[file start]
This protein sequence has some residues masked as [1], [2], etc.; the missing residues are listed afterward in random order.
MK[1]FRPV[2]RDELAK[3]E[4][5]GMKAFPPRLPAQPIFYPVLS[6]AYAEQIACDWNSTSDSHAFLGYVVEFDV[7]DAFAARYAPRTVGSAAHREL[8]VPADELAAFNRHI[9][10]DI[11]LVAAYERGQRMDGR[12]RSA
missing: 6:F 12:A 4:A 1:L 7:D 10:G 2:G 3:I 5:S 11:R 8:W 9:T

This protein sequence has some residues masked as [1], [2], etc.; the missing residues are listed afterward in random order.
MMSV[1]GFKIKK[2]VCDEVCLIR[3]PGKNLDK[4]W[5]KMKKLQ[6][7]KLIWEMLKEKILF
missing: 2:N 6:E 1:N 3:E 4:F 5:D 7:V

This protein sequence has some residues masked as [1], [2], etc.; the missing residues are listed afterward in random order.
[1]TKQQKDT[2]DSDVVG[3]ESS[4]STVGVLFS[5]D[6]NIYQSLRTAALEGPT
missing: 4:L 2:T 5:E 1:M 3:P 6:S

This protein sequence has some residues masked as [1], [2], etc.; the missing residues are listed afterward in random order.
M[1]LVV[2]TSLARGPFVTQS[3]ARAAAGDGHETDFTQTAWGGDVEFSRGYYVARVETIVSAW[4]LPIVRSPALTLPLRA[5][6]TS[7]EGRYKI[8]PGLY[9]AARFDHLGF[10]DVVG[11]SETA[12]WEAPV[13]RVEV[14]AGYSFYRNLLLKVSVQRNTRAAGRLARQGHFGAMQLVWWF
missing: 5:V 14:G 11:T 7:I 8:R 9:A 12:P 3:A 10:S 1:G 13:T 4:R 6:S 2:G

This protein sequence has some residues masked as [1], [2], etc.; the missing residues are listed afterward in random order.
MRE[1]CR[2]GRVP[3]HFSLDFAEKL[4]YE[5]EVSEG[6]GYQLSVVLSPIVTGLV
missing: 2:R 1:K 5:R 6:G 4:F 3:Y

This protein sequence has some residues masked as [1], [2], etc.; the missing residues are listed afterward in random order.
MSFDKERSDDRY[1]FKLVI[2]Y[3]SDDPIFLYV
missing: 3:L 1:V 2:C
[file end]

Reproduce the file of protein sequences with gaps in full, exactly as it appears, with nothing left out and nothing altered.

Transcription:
This protein sequence has some residues masked as [1], [2], etc.; the missing residues are listed afterward in random order.
MK[1]FRPV[2]RDELAK[3]E[4][5]GMKAFPPRLPAQPIFYPVLS[6]AYAEQIACDWNSTSDSHAFLGYVVEFDV[7]DAFAARYAPRTVGSAAHREL[8]VPADELAAFNRHI[9][10]DI[11]LVAAYERGQRMDGR[12]RSA
missing: 6:F 12:A 4:A 1:L 7:D 10:G 2:G 3:I 5:S 11:R 8:W 9:T

This protein sequence has some residues masked as [1], [2], etc.; the missing residues are listed afterward in random order.
MMSV[1]GFKIKK[2]VCDEVCLIR[3]PGKNLDK[4]W[5]KMKKLQ[6][7]KLIWEMLKEKILF
missing: 2:N 6:E 1:N 3:E 4:F 5:D 7:V

This protein sequence has some residues masked as [1], [2], etc.; the missing residues are listed afterward in random order.
[1]TKQQKDT[2]DSDVVG[3]ESS[4]STVGVLFS[5]D[6]NIYQSLRTAALEGPT
missing: 4:L 2:T 5:E 1:M 3:P 6:S

This protein sequence has some residues masked as [1], [2], etc.; the missing residues are listed afterward in random order.
M[1]LVV[2]TSLARGPFVTQS[3]ARAAAGDGHETDFTQTAWGGDVEFSRGYYVARVETIVSAW[4]LPIVRSPALTLPLRA[5][6]TS[7]EGRYKI[8]PGLY[9]AARFDHLGF[10]DVVG[11]SETA[12]WEAPV[13]RVEV[14]AGYSFYRNLLLKVSVQRNTRAAGRLARQGHFGAMQLVWWF
missing: 5:V 14:G 11:T 7:I 8:R 9:A 12:P 3:A 10:S 1:G 13:T 4:R 6:S 2:G

This protein sequence has some residues masked as [1], [2], etc.; the missing residues are listed afterward in random order.
MRE[1]CR[2]GRVP[3]HFSLDFAEKL[4]YE[5]EVSEG[6]GYQLSVVLSPIVTGLV
missing: 2:R 1:K 5:R 6:G 4:F 3:Y

This protein sequence has some residues masked as [1], [2], etc.; the missing residues are listed afterward in random order.
MSFDKERSDDRY[1]FKLVI[2]Y[3]SDDPIFLYV
missing: 3:L 1:V 2:C